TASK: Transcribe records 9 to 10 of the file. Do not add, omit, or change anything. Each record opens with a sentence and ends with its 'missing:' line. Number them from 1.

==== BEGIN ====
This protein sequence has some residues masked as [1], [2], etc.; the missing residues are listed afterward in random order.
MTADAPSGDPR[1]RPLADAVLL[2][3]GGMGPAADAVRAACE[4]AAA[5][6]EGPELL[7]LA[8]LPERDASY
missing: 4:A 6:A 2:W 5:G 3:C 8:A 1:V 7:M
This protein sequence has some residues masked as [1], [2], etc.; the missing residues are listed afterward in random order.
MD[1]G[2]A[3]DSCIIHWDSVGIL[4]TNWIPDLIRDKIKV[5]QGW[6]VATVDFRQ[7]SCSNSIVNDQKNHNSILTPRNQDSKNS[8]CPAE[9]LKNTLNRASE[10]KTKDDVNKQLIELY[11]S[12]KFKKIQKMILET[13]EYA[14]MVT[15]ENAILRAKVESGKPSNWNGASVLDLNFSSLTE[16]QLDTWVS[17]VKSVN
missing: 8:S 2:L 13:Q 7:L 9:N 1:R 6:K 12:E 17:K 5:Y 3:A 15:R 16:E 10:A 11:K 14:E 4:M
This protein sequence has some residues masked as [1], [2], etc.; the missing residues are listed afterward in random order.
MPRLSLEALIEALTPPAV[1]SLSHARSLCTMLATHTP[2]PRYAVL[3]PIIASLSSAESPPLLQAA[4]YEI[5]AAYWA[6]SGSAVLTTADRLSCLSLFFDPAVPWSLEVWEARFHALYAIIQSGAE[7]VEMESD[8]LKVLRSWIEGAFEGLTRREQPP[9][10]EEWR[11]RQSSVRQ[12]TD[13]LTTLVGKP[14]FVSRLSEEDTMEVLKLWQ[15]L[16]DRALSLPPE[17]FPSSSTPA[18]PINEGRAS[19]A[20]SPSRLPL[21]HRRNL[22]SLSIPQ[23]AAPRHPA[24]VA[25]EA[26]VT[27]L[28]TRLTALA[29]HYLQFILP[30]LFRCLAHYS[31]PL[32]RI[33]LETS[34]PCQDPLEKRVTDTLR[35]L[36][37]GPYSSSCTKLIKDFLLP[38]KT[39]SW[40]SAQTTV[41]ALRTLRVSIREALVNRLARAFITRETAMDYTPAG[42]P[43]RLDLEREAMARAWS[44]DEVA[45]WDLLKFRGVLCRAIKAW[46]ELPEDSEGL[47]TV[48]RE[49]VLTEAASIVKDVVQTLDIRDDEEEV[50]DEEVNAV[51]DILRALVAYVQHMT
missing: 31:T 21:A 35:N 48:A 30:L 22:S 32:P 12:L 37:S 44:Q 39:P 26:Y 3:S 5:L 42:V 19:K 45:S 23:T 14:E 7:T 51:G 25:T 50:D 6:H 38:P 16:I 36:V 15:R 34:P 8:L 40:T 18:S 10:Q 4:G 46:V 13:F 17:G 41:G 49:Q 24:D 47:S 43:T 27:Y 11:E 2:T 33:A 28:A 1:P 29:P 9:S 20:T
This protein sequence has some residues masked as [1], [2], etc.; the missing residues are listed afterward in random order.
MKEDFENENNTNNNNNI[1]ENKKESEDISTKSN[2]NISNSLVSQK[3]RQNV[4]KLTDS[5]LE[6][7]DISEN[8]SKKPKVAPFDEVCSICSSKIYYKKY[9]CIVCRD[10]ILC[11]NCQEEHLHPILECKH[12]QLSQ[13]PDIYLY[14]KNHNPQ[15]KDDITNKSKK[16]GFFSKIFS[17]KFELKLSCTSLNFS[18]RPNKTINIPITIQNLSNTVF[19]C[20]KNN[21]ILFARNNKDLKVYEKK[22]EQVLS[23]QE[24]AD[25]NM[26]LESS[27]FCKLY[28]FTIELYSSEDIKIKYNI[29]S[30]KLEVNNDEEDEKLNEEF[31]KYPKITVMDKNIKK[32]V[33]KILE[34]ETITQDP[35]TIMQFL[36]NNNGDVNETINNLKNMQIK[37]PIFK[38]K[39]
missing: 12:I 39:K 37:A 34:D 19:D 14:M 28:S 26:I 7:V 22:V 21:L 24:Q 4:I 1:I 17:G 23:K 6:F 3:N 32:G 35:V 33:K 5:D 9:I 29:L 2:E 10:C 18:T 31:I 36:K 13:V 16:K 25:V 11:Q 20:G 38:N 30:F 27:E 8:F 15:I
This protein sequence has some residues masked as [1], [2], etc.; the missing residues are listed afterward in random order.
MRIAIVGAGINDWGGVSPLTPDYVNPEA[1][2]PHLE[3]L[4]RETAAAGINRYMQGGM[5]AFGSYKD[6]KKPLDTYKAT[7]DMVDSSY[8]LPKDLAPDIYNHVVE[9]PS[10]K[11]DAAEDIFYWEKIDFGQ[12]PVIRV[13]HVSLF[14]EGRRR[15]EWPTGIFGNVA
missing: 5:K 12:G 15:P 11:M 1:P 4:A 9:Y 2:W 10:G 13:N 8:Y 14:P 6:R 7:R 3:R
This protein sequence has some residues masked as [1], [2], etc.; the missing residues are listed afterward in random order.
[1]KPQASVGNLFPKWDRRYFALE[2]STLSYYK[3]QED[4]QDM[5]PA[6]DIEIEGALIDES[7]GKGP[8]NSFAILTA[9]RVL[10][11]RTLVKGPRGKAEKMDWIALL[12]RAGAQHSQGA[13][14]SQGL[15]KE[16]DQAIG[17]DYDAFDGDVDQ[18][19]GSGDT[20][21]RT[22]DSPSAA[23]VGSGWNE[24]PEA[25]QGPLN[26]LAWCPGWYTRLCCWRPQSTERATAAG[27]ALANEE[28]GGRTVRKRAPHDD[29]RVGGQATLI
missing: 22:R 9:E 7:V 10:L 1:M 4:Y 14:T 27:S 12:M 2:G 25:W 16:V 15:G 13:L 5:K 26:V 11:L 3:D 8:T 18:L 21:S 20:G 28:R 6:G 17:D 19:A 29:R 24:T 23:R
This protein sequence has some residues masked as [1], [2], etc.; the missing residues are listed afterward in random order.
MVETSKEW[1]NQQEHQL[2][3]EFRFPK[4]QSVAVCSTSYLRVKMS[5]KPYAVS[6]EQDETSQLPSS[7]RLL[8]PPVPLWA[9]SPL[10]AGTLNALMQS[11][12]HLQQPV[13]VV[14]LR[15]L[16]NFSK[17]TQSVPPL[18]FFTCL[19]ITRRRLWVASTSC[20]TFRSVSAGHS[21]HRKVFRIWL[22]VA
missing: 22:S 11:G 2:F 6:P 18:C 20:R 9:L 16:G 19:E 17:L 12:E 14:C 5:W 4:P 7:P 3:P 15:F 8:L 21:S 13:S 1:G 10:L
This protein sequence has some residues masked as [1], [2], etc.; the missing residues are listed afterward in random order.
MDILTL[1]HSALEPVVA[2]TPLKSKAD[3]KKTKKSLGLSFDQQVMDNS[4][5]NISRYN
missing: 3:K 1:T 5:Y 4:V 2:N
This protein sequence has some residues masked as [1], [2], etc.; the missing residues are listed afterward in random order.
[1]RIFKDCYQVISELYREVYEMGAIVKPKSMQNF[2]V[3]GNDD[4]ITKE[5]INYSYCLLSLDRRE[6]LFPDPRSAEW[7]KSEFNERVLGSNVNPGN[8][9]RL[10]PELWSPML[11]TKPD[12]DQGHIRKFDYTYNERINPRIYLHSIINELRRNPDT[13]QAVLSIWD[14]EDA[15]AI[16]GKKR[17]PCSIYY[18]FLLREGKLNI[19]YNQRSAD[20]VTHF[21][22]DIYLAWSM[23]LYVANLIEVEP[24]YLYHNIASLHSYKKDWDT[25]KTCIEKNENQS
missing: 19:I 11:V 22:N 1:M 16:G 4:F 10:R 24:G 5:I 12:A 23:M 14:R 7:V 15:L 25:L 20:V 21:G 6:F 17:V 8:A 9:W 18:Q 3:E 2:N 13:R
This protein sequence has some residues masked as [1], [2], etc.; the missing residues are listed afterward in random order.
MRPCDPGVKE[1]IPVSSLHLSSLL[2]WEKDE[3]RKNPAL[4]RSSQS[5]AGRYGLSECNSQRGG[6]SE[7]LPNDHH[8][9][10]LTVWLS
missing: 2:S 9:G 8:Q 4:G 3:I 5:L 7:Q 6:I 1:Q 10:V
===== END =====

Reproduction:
This protein sequence has some residues masked as [1], [2], etc.; the missing residues are listed afterward in random order.
[1]RIFKDCYQVISELYREVYEMGAIVKPKSMQNF[2]V[3]GNDD[4]ITKE[5]INYSYCLLSLDRRE[6]LFPDPRSAEW[7]KSEFNERVLGSNVNPGN[8][9]RL[10]PELWSPML[11]TKPD[12]DQGHIRKFDYTYNERINPRIYLHSIINELRRNPDT[13]QAVLSIWD[14]EDA[15]AI[16]GKKR[17]PCSIYY[18]FLLREGKLNI[19]YNQRSAD[20]VTHF[21][22]DIYLAWSM[23]LYVANLIEVEP[24]YLYHNIASLHSYKKDWDT[25]KTCIEKNENQS
missing: 19:I 11:V 22:N 1:M 16:G 4:F 10:R 24:G 5:I 12:A 23:M 14:R 7:V 15:L 25:L 20:V 21:G 6:F 17:V 8:A 9:W 18:Q 3:E 2:N 13:R
This protein sequence has some residues masked as [1], [2], etc.; the missing residues are listed afterward in random order.
MRPCDPGVKE[1]IPVSSLHLSSLL[2]WEKDE[3]RKNPAL[4]RSSQS[5]AGRYGLSECNSQRGG[6]SE[7]LPNDHH[8][9][10]LTVWLS
missing: 2:S 9:G 8:Q 4:G 3:I 5:L 7:Q 6:I 1:Q 10:V